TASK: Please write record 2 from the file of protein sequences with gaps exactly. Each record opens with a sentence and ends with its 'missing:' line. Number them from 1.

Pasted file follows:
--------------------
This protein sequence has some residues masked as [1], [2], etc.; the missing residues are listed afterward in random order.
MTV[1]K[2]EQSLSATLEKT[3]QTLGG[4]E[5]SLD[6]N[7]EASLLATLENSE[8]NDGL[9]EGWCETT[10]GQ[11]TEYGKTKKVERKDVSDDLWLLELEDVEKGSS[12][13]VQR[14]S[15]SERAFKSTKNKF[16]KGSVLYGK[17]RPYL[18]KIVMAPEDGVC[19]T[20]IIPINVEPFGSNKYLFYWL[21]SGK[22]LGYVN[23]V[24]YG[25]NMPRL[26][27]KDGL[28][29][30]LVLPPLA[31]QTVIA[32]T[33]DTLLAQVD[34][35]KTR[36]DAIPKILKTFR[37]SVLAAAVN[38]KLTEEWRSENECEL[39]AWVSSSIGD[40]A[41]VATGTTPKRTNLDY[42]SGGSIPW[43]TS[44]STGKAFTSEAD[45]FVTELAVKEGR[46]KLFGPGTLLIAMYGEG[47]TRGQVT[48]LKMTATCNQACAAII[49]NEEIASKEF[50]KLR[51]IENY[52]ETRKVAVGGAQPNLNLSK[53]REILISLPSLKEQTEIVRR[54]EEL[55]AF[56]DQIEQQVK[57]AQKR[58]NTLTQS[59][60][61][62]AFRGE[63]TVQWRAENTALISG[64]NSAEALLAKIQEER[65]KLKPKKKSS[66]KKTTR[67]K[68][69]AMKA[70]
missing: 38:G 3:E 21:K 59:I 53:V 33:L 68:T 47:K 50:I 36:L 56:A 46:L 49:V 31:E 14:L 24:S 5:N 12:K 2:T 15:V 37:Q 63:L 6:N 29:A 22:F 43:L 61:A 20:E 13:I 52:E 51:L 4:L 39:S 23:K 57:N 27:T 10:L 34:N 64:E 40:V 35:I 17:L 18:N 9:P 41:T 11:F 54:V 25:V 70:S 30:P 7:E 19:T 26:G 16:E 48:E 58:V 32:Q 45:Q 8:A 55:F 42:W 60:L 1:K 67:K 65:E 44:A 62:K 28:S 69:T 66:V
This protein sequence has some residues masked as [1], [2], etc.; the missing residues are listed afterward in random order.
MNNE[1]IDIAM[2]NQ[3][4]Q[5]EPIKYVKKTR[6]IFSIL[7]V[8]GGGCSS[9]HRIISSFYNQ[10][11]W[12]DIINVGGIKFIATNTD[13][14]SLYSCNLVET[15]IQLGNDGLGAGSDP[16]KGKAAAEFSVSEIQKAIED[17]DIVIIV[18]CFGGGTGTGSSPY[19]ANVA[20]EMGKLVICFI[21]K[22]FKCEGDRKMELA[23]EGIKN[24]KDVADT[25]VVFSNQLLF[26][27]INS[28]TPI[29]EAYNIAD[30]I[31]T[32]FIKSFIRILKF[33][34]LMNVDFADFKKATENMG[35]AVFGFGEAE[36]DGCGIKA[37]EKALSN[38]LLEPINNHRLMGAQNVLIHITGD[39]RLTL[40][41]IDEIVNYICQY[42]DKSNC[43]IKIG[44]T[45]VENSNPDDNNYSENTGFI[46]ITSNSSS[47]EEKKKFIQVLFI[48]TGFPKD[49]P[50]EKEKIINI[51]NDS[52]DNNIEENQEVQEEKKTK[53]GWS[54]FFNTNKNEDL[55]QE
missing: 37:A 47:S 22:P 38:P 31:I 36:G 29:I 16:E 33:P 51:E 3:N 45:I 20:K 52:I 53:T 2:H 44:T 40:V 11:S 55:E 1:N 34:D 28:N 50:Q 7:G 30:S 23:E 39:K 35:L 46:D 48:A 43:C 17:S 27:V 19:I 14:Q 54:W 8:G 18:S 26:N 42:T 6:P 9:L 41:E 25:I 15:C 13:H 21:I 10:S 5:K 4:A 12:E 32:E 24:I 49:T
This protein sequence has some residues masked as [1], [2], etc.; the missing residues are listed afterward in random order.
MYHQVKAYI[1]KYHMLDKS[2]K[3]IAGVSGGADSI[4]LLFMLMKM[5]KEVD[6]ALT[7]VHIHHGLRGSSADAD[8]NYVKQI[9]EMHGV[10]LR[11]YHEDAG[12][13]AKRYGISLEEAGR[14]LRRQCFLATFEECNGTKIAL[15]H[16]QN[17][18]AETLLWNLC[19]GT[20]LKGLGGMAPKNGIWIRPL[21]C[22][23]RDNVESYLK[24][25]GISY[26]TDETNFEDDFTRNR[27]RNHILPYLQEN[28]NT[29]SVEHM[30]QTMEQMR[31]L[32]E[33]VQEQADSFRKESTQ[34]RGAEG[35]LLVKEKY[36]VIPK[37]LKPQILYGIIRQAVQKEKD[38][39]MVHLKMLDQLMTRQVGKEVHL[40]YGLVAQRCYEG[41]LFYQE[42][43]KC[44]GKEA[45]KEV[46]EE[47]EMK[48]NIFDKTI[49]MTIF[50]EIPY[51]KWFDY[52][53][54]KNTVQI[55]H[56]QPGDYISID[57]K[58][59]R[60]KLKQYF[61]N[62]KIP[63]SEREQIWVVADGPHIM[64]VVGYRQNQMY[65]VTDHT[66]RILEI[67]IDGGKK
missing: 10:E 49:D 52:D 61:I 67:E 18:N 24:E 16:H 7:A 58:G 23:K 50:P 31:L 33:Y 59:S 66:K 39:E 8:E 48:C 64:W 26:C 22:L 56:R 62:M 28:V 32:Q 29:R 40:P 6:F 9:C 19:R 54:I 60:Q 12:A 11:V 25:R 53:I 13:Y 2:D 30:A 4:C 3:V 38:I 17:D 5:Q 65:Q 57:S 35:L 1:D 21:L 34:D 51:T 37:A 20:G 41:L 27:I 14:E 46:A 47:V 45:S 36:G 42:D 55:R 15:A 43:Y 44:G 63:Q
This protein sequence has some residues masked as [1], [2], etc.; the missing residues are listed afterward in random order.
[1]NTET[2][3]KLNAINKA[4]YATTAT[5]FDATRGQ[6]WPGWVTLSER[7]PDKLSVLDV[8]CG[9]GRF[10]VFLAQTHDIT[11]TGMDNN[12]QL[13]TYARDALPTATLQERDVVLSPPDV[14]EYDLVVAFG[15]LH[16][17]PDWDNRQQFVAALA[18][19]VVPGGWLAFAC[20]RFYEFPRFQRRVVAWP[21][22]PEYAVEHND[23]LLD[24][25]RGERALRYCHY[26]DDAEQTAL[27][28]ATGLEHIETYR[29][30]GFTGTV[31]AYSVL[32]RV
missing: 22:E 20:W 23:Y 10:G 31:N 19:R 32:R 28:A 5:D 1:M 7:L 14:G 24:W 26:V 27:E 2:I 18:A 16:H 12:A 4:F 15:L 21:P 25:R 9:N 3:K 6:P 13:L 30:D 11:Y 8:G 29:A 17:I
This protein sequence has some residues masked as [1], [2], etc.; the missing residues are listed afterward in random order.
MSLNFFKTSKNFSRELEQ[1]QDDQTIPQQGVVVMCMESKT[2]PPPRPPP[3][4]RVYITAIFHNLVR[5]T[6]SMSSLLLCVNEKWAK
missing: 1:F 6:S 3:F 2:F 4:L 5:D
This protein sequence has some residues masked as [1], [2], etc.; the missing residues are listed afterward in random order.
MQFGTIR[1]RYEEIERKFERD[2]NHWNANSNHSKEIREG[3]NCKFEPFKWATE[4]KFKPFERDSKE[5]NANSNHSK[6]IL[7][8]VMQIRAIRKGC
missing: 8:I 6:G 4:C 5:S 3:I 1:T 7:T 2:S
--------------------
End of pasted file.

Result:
This protein sequence has some residues masked as [1], [2], etc.; the missing residues are listed afterward in random order.
MNNE[1]IDIAM[2]NQ[3][4]Q[5]EPIKYVKKTR[6]IFSIL[7]V[8]GGGCSS[9]HRIISSFYNQ[10][11]W[12]DIINVGGIKFIATNTD[13][14]SLYSCNLVET[15]IQLGNDGLGAGSDP[16]KGKAAAEFSVSEIQKAIED[17]DIVIIV[18]CFGGGTGTGSSPY[19]ANVA[20]EMGKLVICFI[21]K[22]FKCEGDRKMELA[23]EGIKN[24]KDVADT[25]VVFSNQLLF[26][27]INS[28]TPI[29]EAYNIAD[30]I[31]T[32]FIKSFIRILKF[33][34]LMNVDFADFKKATENMG[35]AVFGFGEAE[36]DGCGIKA[37]EKALSN[38]LLEPINNHRLMGAQNVLIHITGD[39]RLTL[40][41]IDEIVNYICQY[42]DKSNC[43]IKIG[44]T[45]VENSNPDDNNYSENTGFI[46]ITSNSSS[47]EEKKKFIQVLFI[48]TGFPKD[49]P[50]EKEKIINI[51]NDS[52]DNNIEENQEVQEEKKTK[53]GWS[54]FFNTNKNEDL[55]QE
missing: 37:A 47:S 22:P 38:P 31:I 36:G 29:I 16:E 33:P 51:E 3:N 45:I 20:K 52:I 53:T 2:H 44:T 40:V 11:S 55:E 1:N 34:D 28:N 50:Q 7:G 30:S 23:E 39:K 35:L 46:D 48:A 43:C 17:S 27:V 19:I 14:Q 54:W 8:G 18:S 26:N 42:T 6:P 9:L 41:E 25:I 15:C 13:H 21:I 10:S 5:K 4:A 12:E 32:E 24:I 49:T